HTTP::uri "/domain2[HTTP::uri]"
        pool www
    default { discard }

This example will select a pool based on the URI. Similar functionality could be gained using an HTTP class.

   # Check the requested path (set to lowercase)
   # -glob: allow string pattern matching
   switch -glob -- [string tolower [HTTP::path]] {
      "/uri/for/pool1/*" -
      "*pool_one*" -
      "/another/uri/*" {
         log local0. "Matched pool 1 paths for [HTTP::uri]"
         pool pool1
      "/uri/for/pool2/*" {
         log local0. "Matched pool 2 paths for [HTTP::uri]"
         pool pool2
      default {
         log local0. "Hit default for [HTTP::uri]"
         pool pool_default

This example demonstrates the repeat use of the “default” case. If the Request-URI query parameter “layout” has a literal value of “default”, then the Request-URI is rewritten in a particular way. If no case matches, a response is generated directly by BIG-IP.
    # direct actual request to an appropriate layout sub-area
    # the default layout is basic, but a layout type MUST be specified
    switch -- [findstr [HTTP::query] "layout=" 7 "&"] {
      "basic"     { HTTP::uri "/layout/basic[HTTP::uri]" }
      "advanced"  { HTTP::uri "/layout/advanced[HTTP::uri]" }
      "stylish"   { HTTP::uri "/layout/stylish[HTTP::uri]" }
      "default"   { HTTP::uri "/layout/basic[HTTP::uri]" }
      default {
         HTTP::respond 404 content {
            <!DOCTYPE HTML PUBLIC "-//IETF//DTD HTML 2.0//EN">
              <head><title>Layout Not Understood</title>
              <body>A layout query parameter is required.</body>
The last default case was left without quotes to visually distinguish it from the preceding case, but one, both, or neither could be quoted and the effect would be the same.
Another set of examples showing glob style wildcard usage:

   # Check each case against the path with glob style wildcards
   # * = any character any number of times (including none)
   # ? = any character exactly once
   # [a-c] = a character range

   switch -glob [HTTP::path] {
      "/" {
         # Exact match for /
         HTTP::redirect "https://www.myapp.com/index.html"
      "/custom*" {
         # URI starts with /custom
         HTTP::redirect "http://www.myapp.com/custom/"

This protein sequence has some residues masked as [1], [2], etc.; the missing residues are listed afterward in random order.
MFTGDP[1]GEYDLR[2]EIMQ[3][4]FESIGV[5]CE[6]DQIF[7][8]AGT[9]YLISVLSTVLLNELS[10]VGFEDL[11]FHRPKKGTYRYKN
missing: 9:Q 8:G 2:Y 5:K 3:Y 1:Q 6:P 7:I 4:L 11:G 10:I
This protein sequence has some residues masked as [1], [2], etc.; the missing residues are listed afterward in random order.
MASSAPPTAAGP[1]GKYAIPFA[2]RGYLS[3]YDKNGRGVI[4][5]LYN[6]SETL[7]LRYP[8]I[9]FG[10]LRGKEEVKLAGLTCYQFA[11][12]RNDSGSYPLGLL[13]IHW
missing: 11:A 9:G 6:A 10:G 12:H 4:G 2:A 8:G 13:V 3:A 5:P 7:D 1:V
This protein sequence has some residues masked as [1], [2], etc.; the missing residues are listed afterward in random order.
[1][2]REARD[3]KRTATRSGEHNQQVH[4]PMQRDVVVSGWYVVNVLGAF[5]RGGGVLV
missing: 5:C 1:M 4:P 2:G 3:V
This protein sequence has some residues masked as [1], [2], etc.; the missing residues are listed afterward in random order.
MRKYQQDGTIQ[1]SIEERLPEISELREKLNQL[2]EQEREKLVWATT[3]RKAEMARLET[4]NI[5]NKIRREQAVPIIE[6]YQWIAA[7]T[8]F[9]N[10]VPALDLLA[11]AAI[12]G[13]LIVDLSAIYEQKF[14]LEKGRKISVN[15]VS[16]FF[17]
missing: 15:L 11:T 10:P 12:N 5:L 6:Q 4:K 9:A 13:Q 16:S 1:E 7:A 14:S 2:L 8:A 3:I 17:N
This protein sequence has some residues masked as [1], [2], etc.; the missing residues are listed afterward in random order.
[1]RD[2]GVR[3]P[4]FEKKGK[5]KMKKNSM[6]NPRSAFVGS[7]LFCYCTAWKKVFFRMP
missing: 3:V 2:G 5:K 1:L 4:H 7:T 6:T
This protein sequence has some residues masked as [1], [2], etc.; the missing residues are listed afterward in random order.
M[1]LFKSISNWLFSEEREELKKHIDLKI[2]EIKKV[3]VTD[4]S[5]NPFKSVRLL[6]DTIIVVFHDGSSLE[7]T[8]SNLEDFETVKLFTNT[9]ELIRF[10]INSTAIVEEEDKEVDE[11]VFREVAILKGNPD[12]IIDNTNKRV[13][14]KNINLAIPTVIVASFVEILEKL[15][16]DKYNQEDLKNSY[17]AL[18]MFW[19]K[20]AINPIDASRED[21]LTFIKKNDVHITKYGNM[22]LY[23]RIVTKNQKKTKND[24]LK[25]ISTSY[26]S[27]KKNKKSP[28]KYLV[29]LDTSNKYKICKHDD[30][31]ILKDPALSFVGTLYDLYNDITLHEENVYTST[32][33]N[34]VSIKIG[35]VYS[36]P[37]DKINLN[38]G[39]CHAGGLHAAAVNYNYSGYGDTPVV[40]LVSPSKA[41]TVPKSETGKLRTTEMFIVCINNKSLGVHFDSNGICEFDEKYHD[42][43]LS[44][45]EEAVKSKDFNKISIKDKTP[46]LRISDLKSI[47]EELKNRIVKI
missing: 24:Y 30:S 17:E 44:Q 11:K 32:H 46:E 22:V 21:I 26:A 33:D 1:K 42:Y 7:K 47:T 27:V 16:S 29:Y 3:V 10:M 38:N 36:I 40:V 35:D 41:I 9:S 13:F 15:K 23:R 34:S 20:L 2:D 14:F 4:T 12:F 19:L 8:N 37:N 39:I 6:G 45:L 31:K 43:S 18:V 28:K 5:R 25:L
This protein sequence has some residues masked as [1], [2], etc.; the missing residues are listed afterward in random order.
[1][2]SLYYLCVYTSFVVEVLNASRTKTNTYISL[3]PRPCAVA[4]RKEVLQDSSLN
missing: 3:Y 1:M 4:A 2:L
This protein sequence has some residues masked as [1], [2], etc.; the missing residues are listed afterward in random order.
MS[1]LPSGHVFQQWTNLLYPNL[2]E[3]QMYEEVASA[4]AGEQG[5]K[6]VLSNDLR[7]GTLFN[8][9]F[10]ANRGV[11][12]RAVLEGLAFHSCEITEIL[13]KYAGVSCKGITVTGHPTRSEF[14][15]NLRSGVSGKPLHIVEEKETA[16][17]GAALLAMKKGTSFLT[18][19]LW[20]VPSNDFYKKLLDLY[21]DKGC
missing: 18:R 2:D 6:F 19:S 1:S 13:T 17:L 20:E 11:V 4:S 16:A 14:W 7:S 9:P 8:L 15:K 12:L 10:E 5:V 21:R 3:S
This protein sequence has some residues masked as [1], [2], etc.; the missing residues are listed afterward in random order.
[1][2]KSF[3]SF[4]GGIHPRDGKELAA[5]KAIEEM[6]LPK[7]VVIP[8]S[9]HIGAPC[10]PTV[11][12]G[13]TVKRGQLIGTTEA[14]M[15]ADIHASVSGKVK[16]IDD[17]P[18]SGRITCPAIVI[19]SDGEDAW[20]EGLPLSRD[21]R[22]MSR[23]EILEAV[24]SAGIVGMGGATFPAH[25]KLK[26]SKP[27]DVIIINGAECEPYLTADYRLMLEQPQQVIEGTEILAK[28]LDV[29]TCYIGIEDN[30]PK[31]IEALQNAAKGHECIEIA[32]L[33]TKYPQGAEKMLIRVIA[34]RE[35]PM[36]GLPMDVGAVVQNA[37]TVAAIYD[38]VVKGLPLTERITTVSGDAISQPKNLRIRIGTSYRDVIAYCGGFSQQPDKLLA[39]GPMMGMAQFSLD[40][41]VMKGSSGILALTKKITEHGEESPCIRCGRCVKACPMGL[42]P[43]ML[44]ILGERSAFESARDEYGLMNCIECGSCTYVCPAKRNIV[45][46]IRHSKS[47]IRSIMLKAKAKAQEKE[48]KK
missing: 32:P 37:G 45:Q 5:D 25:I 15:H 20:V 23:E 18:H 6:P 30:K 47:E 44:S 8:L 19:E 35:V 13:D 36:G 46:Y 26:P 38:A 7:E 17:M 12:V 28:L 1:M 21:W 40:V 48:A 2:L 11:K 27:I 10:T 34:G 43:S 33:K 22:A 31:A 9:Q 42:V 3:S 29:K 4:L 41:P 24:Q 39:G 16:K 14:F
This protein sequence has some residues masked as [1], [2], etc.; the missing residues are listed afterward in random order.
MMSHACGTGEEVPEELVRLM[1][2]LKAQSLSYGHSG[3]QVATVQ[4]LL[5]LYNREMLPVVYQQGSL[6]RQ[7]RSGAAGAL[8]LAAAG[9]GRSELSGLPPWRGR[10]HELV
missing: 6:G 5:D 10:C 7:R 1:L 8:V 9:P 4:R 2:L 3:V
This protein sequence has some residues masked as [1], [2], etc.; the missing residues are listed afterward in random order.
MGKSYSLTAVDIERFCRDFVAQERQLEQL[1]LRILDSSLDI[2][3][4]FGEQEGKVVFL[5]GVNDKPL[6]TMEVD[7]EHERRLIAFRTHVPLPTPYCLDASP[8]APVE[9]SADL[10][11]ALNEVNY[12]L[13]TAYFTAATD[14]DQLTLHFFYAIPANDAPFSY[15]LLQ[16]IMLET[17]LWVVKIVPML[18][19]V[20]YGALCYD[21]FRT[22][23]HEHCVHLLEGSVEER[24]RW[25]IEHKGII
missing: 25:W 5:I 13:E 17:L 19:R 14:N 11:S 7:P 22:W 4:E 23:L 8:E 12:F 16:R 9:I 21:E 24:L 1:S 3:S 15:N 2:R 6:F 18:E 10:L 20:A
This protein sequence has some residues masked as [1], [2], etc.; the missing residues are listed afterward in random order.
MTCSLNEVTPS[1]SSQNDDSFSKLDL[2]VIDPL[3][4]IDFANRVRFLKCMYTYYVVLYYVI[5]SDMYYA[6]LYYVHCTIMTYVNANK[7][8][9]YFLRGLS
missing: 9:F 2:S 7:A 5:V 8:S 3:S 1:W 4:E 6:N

"*.css" -
      "*.gif" -
      "*.jpg" -
      "*.js" {
         # URI ends with a static file type
         # All these cases use the same action.
         pool static_http_pool
      "/app[0-9]*" {
         # URI starts with /app# where # is a digit
         HTTP::redirect "https://www.myapp.com/app"
      "/app?" {
         # URI starts with /app? where ? is any single character
         #    as /app[0-9]* is before this, ? would be any non-digit character
         # Remove the /app? prefix from the path
         HTTP::path "/[string range [HTTP::path] 4 end]"
      default {
         # No prior match so take some default action
         HTTP::redirect "https://www.myapp.com/default"

Here are two examples with slightly different syntax for how to use variables as switch cases. Both examples log “matched starts_with $case2: test2”.
set case1 "test1"
set case2 "test2"

# Syntax version 1
switch -glob -- "test2string1" $case1 {
    log local0. "matched exact \$case1: $case1"
} $case2 {
    log local0. "matched exact \$case2: $case2"
} $case2* {
    log local0. "matched starts_with \$case2: $case2"
} default {
    log local0. "matched default case"

set case1 "test1"
set case2 "test2"

# Syntax version 2
switch -glob -- "test2string2" \
    $case1 {
        log local0. "matched exact \$case1: $case1"
    } \
    $case2 {
        log local0. "matched exact \$case2: $case2"
    } \
    $case2* {
        log local0. "matched starts_with \$case2: $case2"
    } \
    default {
        log local0. "matched default case"